Fuchslueger, L., Bahn, M., Fritz, K., Hasibeder, R., Richter, A. (2014) Experimental drought reduces the transfer of recently-fixed plant C to soil microbes and alters the bacterial community composition in a mountain meadow. New Phytologist 201: 916–927.
Sinsabaugh, R.L., Manzoni, S., Moorhead, D.L., Richter, A. (2013) Carbon use efficiency of microbial communities: Stoichiometry, methodology and modeling. Ecology Letters 16: 930–939.
Manzoni, S., Taylor, P., Richter, A., Porporato, A., Ågren, G. (2012) Environmental and stoichiometric controls on microbial carbon use efficiency in soils. New Phytologist 196: 79–91.
Mooshammer, M., Wanek, W., Schnecker, J., Wild, W., Leitner, S., Hofhansl, F., Blöchl, A., Hämmerle, I., Frank, A., Fuchslueger, L., Keiblinger K., Zechmeister-Boltenstern, S., Richter, A. (2012) Stoichiometric controls of nitrogen and phosphorus cycling in decomposing beech leaf litter. Ecology 93: 770–782.
Kaiser, C., Fuchslueger, L., Koranda, M., Gorfer, M., Stange, C.F., Kitzler, B., Rasche, F., Strauss, J., Sessitsch, A., Zechmeister-Boltenstern, S., Richter, A. (2011) Plants control the seasonal dynamic of microbial N cycling in a beech forest soil by belowground C allocation. Ecology 92: 1036–1051.
Wanek, W., Mooshammer, M., Blöchl, A., Hanreich, A., Keiblinger , K., Zechmeister-Boltenstern, S., Richter, A. (2010) Determination of gross rates of amino acid production and immobilization in decomposing leaf litter by a novel 15N isotope pool dilution technique. Soil Biology and Biochemistry 42: 1293-1302.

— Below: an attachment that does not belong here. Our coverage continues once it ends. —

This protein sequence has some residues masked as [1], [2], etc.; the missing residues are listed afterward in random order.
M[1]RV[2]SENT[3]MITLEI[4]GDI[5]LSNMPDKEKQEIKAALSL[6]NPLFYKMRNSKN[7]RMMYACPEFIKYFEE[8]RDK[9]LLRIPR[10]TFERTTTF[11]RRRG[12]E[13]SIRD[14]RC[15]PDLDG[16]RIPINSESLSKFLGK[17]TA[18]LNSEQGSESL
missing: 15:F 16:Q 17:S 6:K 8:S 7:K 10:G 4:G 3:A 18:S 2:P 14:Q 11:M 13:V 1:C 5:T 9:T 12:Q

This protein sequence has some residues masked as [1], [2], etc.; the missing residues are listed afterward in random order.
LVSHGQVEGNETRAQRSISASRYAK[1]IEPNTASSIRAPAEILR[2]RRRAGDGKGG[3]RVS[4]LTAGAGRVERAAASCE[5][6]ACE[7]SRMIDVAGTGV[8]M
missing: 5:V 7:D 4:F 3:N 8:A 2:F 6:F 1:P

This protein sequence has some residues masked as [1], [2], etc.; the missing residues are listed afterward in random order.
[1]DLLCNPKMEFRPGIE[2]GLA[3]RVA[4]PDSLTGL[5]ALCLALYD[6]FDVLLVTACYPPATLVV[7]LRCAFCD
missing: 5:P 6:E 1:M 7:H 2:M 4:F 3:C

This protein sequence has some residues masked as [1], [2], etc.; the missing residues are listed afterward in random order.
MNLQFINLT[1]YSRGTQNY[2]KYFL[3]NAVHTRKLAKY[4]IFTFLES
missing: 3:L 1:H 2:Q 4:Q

Kaiser, C., Meyer, H., Biasi, C., Rusalimova, O., Barsukov, P., Richter, A. (2007) Conservation of soil organic matter through cryoturbation in arctic soils in Siberia, Journal of Geophysical Research – Biogeosciences 112, G02017.
Our motto is "DIRT, SWEAT AND BEERS".
Information on open research positions can be found here.
If you are interested in joining our team with your own fellowship, please get in touch with Andreas for details.
There are several possibilities for PhD and PostDoc fellowships in Austria and Europe - if you are interested look at:
- uni:docs – PhD fellowship of the University of Vienna
- doc – PhD fellowships from the Austrian Academy of Science
- EU - Marie Curie fellowships for PostDocs
- FWF (Austrian Science Fund): Lise Meitner program for PostDocs from abroad
- FWF (Austrian Science Fund): Hertha Firnberg program for female PostDocs